Daily Mail

Schools lead the way

- United Kingdom · Bank of England · England

AFTER a frac­tious and ex­as­per­at­ing sum­mer of exam chaos, hu­mil­i­at­ing U-turns, Covid shroud-wav­ing and union sabre- rat­tling, fi­nally some­thing to cel­e­brate on the ed­u­ca­tion front.

The start of the great re­turn to school yes­ter­day was the sin­gle most im­por­tant step to­wards get­ting Bri­tain back to some sem­blance of nor­mal­ity.

Even just weeks ago, there was sig­nif­i­cant doubt over whether it would be achieved on time. But in an up­lift­ing show of collaborat­ion min­is­ters, head teach­ers and par­ents have made it hap­pen.

True, there will be trou­bles ahead. There are still is­sues over dis­tanc­ing, test­ing and face masks, and there are bound to be some spikes in in­fec­tion, which will re­quire im­me­di­ate and con­certed lo­cal ac­tion.

But the process has be­gun on time. Thank­fully all par­ties agree that the de­te­ri­o­ra­tion in the men­tal health and ed­u­ca­tional prospects of our na­tion’s chil­dren sim­ply couldn’t go on.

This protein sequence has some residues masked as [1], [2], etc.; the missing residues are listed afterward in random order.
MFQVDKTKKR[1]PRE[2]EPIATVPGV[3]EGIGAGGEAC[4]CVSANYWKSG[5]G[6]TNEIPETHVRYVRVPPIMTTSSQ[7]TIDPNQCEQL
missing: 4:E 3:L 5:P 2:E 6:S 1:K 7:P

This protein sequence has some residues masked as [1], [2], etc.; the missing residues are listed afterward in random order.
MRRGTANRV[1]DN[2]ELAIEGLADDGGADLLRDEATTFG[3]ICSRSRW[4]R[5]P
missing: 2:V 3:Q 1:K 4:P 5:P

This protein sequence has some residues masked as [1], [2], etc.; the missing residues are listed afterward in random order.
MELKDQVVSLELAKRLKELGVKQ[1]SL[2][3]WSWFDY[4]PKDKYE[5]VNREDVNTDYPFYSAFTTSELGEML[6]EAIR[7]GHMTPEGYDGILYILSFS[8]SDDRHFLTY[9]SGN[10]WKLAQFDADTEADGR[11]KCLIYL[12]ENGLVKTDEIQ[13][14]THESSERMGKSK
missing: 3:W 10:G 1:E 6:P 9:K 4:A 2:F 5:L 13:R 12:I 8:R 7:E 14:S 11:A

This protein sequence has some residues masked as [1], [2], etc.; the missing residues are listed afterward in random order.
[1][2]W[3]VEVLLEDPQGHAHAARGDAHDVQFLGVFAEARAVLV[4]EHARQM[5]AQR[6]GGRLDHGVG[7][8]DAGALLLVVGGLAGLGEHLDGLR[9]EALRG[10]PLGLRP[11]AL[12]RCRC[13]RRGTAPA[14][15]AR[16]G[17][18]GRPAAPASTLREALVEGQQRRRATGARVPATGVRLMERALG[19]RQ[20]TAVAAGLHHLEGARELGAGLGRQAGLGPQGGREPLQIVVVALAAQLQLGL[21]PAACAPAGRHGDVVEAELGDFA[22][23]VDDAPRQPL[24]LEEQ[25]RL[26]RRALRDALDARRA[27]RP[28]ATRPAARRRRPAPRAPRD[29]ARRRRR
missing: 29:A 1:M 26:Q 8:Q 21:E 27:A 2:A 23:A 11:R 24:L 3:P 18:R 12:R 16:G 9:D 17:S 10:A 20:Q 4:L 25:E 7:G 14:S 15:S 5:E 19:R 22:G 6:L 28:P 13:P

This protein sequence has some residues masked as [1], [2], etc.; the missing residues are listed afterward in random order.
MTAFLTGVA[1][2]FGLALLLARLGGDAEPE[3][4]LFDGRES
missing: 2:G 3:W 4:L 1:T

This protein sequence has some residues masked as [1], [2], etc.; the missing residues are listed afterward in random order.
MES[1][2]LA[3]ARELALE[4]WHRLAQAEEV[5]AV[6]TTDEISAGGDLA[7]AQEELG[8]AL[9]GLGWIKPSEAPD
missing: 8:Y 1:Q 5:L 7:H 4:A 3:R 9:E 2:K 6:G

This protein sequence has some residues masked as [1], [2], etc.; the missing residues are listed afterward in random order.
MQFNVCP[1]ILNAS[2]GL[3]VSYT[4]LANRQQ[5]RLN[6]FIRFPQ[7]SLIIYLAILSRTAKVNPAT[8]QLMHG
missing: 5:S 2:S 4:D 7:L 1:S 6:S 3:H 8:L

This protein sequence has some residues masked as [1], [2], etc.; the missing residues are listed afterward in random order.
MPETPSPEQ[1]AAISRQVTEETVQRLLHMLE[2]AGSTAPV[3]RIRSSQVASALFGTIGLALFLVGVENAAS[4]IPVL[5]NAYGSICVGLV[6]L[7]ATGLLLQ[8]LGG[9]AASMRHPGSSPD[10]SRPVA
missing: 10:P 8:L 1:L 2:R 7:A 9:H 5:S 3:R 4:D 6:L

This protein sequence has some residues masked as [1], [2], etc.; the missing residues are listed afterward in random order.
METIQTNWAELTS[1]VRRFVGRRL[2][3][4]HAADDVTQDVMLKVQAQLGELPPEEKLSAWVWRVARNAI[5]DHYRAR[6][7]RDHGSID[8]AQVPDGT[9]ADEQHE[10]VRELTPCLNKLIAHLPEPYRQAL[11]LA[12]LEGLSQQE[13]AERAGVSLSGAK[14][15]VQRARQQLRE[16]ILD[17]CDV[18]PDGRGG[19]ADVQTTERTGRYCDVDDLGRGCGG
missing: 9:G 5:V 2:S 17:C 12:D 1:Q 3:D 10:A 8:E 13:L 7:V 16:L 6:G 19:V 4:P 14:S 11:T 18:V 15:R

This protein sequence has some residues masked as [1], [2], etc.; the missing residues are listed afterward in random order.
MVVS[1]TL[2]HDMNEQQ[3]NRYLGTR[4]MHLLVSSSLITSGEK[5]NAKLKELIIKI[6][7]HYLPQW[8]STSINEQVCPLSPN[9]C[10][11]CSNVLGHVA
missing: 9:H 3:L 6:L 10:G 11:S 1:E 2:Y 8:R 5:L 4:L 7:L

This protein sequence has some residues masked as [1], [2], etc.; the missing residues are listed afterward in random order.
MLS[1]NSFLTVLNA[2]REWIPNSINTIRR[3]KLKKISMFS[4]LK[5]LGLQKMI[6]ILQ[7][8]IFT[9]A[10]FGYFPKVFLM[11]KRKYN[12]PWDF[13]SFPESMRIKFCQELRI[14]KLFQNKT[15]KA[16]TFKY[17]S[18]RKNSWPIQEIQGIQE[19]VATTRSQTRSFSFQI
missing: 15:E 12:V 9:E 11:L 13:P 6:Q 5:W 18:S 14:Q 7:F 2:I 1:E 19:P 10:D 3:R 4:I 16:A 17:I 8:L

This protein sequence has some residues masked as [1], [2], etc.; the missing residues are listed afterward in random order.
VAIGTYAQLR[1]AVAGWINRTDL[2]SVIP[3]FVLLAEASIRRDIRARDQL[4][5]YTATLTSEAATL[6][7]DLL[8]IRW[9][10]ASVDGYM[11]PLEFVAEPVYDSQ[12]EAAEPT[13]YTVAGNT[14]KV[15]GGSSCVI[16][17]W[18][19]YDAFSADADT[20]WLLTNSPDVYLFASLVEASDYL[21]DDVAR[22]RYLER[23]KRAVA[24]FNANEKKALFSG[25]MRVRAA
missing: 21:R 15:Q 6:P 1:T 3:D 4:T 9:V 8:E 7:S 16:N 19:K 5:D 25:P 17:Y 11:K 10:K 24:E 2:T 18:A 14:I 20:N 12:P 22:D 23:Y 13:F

Their re­turn to school is a mas­sive boost. Now it’s up to white-col­lar Bri­tain to fol­low the ex­am­ple and get back to the of­fice.

Re­cent fig­ures sug­gest that for all the trau­mas of the past six months, the econ­omy may yet bounce back more quickly than was an­tic­i­pated.

Man­u­fac­tur­ing ac­tiv­ity is up for the third month in a row, the hous­ing mar­ket (helped by the stamp duty hol­i­day) and car sales are ex­pe­ri­enc­ing a mini-boom and the Bank of Eng­land ex­pects GDP to rise by a record 20 per cent in the second half of this year.

But this re­cov­ery is merely em­bry­onic – and ex­tremely weak. If it’s to con­tinue, Bri­tain sim­ply must go back to work.

Only a mass re­turn to towns and cities will re­vive the myr­iad ur­ban busi­nesses that rely on foot­fall.

And it’s the only way to bring about the increase in pro­duc­tiv­ity needed to get Bri­tain back on the road to pros­per­ity.

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